Canada May CPI data ran hot. Headline came in 7.7% y/y vs. 7.3% expected and 6.8% in April, while common core came in at 3.9% y/y vs. 3.4% expected and a revised 3.5% (was 3.2%) in April. Headline was the highest since January 1983 . A 75 bp hike at the next Bank of Canada meeting July 13 is 85% priced in, while 50 bp hikes in September and October are fully priced in. Looking ahead, the swaps market is pricing in 225 bp of tightening over the next 12 months that would see the policy rate peak near 3.75%, down from 4.0% last week but up from 3.0% at the start of this month.
Banco de Mexico is expected to hike rates 75 bp to 7.75%. At the last meeting May 12, the bank hiked rates 50 bp to 7.0%, as expected. However, it hinted at larger hikes ahead as it noted “Given the growing complexity in the environment for inflation and its expectations, taking more forceful measures to attain the inflation target may be considered.” The vote was 4-1, with Deputy Governor Espinosa dissenting in favor of a 75 bp hike. Since then, Deputy Governor Heath has also signaled support for a 75 bp move. The swaps market is pricing in 275-300 bp of tightening over the next 12 months that would see the policy rate peak between 9.75-10.0% vs. 9.5% at the start of this month. Ahead of the decision, Mexico reports mid-June CPI. Headline is expected at 7.73% y/y vs. 7.58% in mid-May. If so, inflation would remain near the cycle highs and well above the 2-4% target range.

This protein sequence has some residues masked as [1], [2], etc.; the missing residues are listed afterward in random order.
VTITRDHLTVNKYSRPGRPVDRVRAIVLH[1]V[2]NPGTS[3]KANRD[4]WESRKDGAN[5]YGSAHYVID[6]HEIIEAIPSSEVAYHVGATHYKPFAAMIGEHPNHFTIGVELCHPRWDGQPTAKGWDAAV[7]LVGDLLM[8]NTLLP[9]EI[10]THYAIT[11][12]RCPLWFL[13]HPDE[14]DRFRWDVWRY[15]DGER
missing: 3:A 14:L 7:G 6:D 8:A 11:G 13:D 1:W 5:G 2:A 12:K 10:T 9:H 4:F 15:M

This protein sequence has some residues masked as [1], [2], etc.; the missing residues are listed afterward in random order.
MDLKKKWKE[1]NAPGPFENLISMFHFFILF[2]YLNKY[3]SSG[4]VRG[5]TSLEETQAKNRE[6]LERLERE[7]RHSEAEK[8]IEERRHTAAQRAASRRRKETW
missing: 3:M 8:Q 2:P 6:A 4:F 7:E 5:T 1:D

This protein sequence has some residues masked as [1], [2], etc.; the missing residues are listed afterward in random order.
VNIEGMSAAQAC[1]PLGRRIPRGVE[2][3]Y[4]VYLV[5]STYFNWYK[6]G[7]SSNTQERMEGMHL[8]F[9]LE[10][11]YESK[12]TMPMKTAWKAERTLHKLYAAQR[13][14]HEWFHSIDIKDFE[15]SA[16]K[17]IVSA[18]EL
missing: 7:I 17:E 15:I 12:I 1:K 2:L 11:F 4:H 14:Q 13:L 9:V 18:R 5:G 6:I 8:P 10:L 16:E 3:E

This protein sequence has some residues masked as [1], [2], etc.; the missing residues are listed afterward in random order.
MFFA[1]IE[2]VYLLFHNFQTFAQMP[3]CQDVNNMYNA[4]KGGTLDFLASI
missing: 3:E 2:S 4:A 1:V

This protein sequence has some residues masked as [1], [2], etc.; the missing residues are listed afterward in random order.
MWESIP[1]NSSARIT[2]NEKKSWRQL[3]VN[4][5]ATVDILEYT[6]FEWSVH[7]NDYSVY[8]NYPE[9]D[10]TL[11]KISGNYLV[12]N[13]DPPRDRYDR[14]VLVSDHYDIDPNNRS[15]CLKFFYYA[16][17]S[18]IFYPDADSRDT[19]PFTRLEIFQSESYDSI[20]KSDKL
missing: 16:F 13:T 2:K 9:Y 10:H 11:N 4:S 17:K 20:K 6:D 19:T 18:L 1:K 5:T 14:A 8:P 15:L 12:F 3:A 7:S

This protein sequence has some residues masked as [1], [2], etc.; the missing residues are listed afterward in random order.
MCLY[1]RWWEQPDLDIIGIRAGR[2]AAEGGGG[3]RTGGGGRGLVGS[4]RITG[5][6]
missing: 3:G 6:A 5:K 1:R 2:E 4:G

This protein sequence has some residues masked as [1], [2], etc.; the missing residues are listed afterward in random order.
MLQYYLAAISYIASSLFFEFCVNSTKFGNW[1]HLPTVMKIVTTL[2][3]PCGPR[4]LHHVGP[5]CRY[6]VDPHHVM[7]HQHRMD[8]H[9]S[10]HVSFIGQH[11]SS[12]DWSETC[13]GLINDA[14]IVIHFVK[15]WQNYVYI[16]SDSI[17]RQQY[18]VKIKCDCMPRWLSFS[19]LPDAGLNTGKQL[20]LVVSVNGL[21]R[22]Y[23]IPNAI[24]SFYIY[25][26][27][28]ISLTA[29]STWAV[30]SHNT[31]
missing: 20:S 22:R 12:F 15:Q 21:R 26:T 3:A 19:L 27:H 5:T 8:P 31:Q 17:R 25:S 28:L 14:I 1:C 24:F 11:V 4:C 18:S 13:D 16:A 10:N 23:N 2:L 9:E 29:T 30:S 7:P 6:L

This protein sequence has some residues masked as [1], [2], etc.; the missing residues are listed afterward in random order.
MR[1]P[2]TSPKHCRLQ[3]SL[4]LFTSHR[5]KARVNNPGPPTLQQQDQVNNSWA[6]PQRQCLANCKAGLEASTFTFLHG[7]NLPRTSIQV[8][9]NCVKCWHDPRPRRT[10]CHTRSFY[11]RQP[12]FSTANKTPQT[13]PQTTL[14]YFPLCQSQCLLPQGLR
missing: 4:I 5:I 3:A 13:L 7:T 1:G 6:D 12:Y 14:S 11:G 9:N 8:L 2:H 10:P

Eurozone reported weak preliminary June PMI readings. Headline manufacturing came in at 52.0 vs. 53.8 expected and 54.6 in May, services came in at 52.8 vs. 55.5 expected and 56.1 in May, and the composite came in at 51.9 vs. 54.0 expected and 54.8 in May. This composite reading was the lowest since February 2021. Looking at the country breakdown, the German composite came in at 51.3 vs. 53.0 expected and 53.7 in May and the French composite came in at 52.8 vs. 55.9 expected and 57.0 in May. Italy and Spain will be reported with the final readings July 1. The slowdown in Europe is gathering pace even as the ECB prepares for the start of the tightening cycle. Headwinds are building and despite U.S. recession fears, we continue to believe it will outperform the eurozone economy.
ECB tightening expectations have eased. WIRP suggests a 25 bp hike July 21 is fully priced in. Then, 50 bp hikes are no longer fully priced in for the subsequent three meetings September 8, October 27, and December 15. Conviction is wavering and a year-end rate of 1.0% is now priced in vs. 1.25% at the start of the week. Looking ahead, the swaps market is now pricing in 250 bp of tightening over the next 24 months that would see the deposit rate peak near 2.0% vs. 2.25% at the start of this week. Nagel and Villeroy speak today.
U.K. reported preliminary June PMI readings and public sector net borrowing. Manufacturing came in at 53.4 vs. 53.6 expected and 54.6 in May, services came in at 53.4 vs. 52.9 expected 53.4 in May, and the composite came in at 53.1 vs. 52.4 expected and 53.1 in May. We expect the PMI readings to get worse over the summer as headwinds build. PSNB ex-banking groups came in at GBP14.0 bln vs. GBP12.0 bln expected and a revised GBP21.9 bln (was GBP18.6 bln) in April. This was due largely to a surge in debt servicing to GBP7.6 bln, the most for any May on record. It’s only going to get worse as the BOE continues to tighten, with debt servicing forecast to rise to a whopping GBP19.7 bln in June. Lastly, U.K. CBI released the results of its June distributive trades survey. Retailing reported sales came in at -5 vs. -3 expected and -1 in May, while total reported sales came in at 1 vs. 13 in May. June GfK consumer confidence will be reported later today and is expected to remain steady at -40.